Illustrations by Hannah Robinson

Even the richest Romans could not escape contagions and curses. The Antonine Plague savaged Rome from 160AD until 180AD. The rich flocked to their countryside villas, the poor had no choice but to remain in densely packed, unsanitary urban areas. At its peaks, it killed 2,000 people per day.

In terms of medical care, the Roman population was faced with several issues[1]. Doctors around this time were highly militarised; their work mainly involved removing weapons from wounds. Secondly, treatments that were advocated for the plague such as “eat a nestling swallow in salt” would have had little effect. Thirdly, doctors were not prepared to make the sacrifices that frontline workers do today; refusing to treat the very sick for example. Romans had to treat themselves using home remedies, whilst doctors fled.

After the current pandemic, the Government will feel more obliged to spend more on the NHS and social care. With more spending, healthcare workers should receive a better salary, in hopefully better-resourced working environments. The rich individuals of Rome attained the best doctors and resources, whilst the poor suffered. At present, in the UK, the healthcare system has been stretched but there are still intensive care beds, despite a ratio of 7 beds for every 100,000 people. But today, wealth still hugely affects health – ‘vaccine nationalism’ is on the rise as the richest nations are pouring resources into finding a vaccine and get priority access to this vaccine when it is found.

There are also some key religious similarities between the Antonine Plague and the current COVID-19 pandemic. Sufferers of the Antonine Plague called upon the Gods for support. Some Romans blamed Christians for making the Gods angry. In the present day this bears a striking similarity to COVID-19, which some have interpreted as a naturalistic understanding of God’s way of protecting our environment in the face of the climate crisis. UN environmental chief Inger Andersen stated that we must respect the fact that the pandemic is part of nature’s way of “sending us a message.”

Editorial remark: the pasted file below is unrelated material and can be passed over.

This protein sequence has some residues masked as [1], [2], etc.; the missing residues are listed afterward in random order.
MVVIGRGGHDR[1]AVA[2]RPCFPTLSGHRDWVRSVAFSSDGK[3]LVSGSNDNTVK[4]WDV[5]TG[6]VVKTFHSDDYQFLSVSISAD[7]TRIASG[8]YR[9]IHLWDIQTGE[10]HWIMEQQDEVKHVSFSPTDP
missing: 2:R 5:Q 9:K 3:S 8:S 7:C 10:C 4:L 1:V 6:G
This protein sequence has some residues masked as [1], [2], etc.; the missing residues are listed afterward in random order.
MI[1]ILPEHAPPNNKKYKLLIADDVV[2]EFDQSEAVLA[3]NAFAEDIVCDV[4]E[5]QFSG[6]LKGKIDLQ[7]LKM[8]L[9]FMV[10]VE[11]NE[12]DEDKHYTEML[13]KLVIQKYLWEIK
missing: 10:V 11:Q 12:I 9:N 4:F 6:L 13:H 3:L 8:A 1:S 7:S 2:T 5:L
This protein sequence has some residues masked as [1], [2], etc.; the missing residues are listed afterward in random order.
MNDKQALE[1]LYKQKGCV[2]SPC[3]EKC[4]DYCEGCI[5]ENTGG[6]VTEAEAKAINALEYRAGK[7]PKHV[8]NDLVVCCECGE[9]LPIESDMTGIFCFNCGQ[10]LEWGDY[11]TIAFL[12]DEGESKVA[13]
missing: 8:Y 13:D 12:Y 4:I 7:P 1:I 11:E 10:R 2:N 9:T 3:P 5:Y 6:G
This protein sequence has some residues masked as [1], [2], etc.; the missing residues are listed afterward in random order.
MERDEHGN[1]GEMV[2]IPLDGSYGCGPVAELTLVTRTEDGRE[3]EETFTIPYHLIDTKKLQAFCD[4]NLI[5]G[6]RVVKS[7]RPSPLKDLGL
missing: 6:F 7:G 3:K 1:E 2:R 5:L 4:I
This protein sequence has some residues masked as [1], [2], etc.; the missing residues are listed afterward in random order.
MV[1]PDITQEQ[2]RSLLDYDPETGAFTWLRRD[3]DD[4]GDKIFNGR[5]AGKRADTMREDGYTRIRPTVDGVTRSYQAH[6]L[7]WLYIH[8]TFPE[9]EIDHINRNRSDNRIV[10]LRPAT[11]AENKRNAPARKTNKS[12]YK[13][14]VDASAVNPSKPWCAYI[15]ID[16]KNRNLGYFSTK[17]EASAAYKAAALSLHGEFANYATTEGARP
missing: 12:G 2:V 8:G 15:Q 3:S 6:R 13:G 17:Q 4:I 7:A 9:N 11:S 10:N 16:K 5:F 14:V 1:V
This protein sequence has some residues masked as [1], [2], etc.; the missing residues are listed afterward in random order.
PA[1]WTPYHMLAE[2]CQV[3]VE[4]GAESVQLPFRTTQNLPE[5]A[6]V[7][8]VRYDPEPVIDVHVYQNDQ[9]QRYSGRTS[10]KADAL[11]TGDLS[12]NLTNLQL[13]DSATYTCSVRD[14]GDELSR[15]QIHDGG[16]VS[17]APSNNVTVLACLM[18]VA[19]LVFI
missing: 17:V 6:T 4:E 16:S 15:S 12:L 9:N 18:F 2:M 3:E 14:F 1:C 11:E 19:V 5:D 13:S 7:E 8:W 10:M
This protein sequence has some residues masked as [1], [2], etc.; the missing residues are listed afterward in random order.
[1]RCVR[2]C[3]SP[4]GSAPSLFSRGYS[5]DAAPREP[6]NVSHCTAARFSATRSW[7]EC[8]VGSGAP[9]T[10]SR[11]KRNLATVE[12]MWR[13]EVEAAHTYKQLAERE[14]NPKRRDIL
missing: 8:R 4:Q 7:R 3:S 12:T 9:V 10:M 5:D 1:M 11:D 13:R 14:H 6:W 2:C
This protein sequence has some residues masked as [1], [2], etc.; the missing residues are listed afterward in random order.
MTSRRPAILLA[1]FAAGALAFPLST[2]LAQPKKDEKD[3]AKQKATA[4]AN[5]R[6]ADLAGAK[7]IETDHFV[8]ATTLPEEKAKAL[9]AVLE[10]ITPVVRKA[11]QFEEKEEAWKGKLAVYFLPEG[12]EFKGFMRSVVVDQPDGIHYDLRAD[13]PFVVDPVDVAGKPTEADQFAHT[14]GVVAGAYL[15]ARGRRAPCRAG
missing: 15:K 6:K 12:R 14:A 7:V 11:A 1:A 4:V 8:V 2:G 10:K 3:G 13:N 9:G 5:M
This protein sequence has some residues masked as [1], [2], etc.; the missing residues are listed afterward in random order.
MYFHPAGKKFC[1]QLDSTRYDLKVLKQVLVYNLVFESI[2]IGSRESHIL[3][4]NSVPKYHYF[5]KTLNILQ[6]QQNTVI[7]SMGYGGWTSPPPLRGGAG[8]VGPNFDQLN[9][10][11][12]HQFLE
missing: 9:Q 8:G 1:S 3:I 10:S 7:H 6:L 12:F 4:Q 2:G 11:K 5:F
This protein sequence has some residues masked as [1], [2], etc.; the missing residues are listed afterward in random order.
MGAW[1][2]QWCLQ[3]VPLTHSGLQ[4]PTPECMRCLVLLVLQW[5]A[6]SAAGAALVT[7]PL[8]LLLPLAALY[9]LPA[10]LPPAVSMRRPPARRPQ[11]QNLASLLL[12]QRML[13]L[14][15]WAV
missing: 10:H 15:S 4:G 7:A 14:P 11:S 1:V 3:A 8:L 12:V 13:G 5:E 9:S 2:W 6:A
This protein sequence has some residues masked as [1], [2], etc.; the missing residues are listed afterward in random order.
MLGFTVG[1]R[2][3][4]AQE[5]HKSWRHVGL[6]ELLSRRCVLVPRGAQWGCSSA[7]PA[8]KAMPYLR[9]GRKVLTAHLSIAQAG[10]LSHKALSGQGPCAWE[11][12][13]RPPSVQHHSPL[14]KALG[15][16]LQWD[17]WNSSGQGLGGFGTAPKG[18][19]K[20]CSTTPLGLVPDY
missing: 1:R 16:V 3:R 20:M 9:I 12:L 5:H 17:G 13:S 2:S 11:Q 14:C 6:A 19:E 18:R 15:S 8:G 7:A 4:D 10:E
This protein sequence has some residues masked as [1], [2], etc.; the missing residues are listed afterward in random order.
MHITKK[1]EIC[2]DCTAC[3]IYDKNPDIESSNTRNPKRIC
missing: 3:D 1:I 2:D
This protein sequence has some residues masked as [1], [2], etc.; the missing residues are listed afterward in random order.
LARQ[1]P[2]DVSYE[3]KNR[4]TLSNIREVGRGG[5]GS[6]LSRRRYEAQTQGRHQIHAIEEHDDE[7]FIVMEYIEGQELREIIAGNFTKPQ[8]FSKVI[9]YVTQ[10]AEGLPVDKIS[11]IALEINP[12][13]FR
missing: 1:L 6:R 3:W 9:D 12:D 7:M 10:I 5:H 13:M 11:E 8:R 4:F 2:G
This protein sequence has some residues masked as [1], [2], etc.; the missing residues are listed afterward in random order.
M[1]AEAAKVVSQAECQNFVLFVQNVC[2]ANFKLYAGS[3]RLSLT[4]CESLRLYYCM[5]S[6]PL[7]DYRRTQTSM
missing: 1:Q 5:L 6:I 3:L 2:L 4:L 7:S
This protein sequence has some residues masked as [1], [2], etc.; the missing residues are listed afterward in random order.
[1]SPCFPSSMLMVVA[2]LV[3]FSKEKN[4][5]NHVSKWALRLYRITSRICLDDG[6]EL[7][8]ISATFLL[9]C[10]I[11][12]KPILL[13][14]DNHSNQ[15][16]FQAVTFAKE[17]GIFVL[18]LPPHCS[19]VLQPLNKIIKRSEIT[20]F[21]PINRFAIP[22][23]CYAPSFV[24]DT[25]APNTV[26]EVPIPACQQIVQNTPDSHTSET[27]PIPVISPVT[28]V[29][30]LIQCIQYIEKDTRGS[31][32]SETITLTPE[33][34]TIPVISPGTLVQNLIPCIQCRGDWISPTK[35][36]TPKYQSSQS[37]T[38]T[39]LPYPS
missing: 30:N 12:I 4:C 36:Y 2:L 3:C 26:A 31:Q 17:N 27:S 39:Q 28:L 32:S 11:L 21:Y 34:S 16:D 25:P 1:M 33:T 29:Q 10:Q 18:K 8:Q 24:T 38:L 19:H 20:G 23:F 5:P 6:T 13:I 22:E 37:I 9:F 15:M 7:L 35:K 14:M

Although current religious authority does not claim a direct link between rituals and protection from COVID-19, religion in this public health crisis has been well established. Whilst still promoting face masks, hand-washing, and social distancing, some Buddhists have also conducted expulsion rites against the disease. For millions worldwide, Buddhist prayers offer a meaningful way to confront the anxieties of the global pandemic. Similarly, the Romans made sacrifices and sent delegations to Apollo, the God of healing and medicine, asking for advice on how to survive. The healing power of the Gods is continually sought. 

Just like today, the Antonine Plague had a major impact on economic activity. Rome and its empire witnessed a dramatic drop in the activity of marble inscriptions, which at the time was a good indicator of economic downfall. Land prices dropped significantly, and wheat prices nearly doubled, due to workforce scarcity. Today, European Governments are subsidizing businesses and individuals on a vast scale. The Economist states that 90% of Europe’s small firms are affected by the pandemic and losing 80% or more of sales.

Europe now faces a recession and growing unemployment. As global lockdown eases, businesses must adapt to operating with social distancing in place, so globally, economies are likely to shrink. Many Governments across the world are providing billions to support businesses facing widespread losses. The Roman Government did not have the same ability to control the economy via extensive financial support. Today, the Government is paying the salaries of one in four workers, on top of the growing benefit costs.

Emperor Marcus Aurelius responded to the pandemic and depopulated cities by inviting migrants from outside the empire to settle, in order to strengthen defences and stimulate economic growth. These migrants would not have obtained permanent residence and may have been considered as second-class citizens. Today, European states tend to accept foreign workers for their cheap or skilled labour, but immigrants are then scapegoated for numerous issues often including changing a state’s national identity. During this lockdown, hundreds of workers flown to the UK from Romania to do fruit picking, even though there were thousands of British workers who responded to nationwide appeal for this job. Immigrants are essential to the British economy, but given the current widespread unemployment, Marcus Aurelius’ response cannot be considered a viable solution in our current economic situation.

Ancient Rome lived on, despite death and terror on a scale no one had ever seen. Today it seems that the economic forecast is especially gloomy. Perhaps it is important to remember that in the words of Seneca, the great Roman philosopher and satirist, “In crisis lies opportunity”.

[1]  Littman R.J (1973) Galen and the Antonine Plague, The American Journal of Philology